Personal Injury Law | Accident Injury Attorneys
If you were injured by another person, it is important that you take care of your injuries as soon as possible, but it is also important that, after this is accomplished, you contact a lawyer if you believe you may not be at fault for the injury. This is because you have a limited amount of time to file a personal injury lawsuit in Texas.
Statute of limitations
The statute of limitations is the statutory rule that determines how long you have to file a claim with the court after you are injured. In the usual case, the limitation period starts when the injury occurs. In Texas, except for defamation cases (which this article does not deal with), the limitation period is two years.
Sometimes, you may know that you are injured but you may not know who or what is the cause of an injury, or you may not even know that an injury has occurred, until a long time after the act which causes the injury (that is, beyond two years after the injury occurs). In this situation, under the “discovery rule,” a lawsuit can be filed within a defined period of time after the injury is discovered, or reasonably should have been discovered.
The Texas Supreme Court has stated in Wagner & Brown, Ltd. v. Horwood that the discovery rule is “a very limited exception to statutes of limitations”, to be applied when an injury is inherently undiscoverable and objectively verifiable. “An injury is inherently undiscoverable if it is, by its nature, unlikely to be discovered within the prescribed limitations period despite due diligence.” And what is “due diligence”? In Southwest Olshan Found. Repair Co., LLC v. Gonzales, the Court of Appeals defined it as the “[k]nowledge of facts, conditions, or circumstances that would cause a reasonable person to make an inquiry . . . is equivalent to knowledge of the cause of action for limitation purposes.”
Legal assistance is needed to answer these questions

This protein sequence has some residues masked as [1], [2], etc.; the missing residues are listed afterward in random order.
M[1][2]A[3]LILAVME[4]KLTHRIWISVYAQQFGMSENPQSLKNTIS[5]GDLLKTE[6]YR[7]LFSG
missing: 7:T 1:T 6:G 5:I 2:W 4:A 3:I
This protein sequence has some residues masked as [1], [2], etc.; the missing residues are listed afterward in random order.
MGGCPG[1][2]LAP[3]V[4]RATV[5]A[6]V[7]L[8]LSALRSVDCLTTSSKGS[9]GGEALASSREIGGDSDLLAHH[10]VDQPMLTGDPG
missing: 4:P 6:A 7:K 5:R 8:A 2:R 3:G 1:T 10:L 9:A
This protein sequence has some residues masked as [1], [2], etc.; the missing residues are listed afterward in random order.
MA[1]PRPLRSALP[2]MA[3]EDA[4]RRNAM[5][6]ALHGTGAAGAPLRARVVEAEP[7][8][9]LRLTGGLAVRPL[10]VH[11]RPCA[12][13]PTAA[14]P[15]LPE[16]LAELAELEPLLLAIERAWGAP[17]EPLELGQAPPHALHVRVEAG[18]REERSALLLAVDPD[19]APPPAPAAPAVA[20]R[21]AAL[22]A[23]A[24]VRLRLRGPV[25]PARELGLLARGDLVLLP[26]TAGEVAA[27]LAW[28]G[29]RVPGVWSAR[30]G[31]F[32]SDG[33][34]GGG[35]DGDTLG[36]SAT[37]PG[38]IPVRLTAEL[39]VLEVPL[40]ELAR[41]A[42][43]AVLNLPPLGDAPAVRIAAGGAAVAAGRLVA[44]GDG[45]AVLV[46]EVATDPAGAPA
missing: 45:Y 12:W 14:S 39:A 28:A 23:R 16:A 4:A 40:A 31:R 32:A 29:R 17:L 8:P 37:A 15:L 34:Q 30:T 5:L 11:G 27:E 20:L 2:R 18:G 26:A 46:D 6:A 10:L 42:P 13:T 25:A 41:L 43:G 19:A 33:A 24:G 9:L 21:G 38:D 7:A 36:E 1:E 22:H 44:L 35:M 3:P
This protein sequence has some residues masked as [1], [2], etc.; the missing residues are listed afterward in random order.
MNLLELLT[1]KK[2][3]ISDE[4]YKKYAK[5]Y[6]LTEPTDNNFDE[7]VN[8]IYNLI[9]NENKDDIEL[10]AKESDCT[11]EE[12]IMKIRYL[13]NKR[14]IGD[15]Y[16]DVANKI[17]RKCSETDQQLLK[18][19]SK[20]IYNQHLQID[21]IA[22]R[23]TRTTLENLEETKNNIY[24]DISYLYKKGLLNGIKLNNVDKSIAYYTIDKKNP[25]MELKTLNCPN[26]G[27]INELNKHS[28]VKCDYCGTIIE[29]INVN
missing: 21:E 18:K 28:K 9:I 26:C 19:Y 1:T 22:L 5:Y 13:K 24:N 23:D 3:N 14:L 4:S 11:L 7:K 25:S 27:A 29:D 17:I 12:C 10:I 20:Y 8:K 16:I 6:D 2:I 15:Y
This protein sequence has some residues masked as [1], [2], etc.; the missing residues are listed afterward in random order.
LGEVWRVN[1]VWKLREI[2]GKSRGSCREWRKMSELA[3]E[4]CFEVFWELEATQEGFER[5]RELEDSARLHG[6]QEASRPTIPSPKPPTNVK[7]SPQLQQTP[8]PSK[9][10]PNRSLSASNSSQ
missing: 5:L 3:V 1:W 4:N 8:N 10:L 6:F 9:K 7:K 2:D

In addition to the discovery rule, sometimes the statute of limitations is “tolled,” which means that something has stopped the statute from running for a certain length of time. This “something” may be a minority (that is, the victim of the injury was underage when the injury occurred) or mental incompetency (that is, the victim was not competent mentally when the injury occurred).
In Texas, except for medical malpractice, when a minor is injured, the statute of limitations is tolled at the time of injury and does not begin to run until the minor turns 18 years of age. For medical malpractice cases, when a minor under the age of 12 is injured, the statute is tolled, but a lawsuit must be filed by the time the minor turns 14 years of age.
Personal injuries (whether by car accidents, workplace accidents, medical malpractice, and the like) are a frequent, albeit unfortunate, occurrence. In addition to the pain and suffering they cause, the legal consequences may be significant. To make sure that you receive the compensation you’re entitled to, in the time period allowed by the law, it is important to seek the counsel of an experienced lawyer immediately, so that he or she will begin a thorough examination of all aspects of the situation (medical and legal) to determine liability.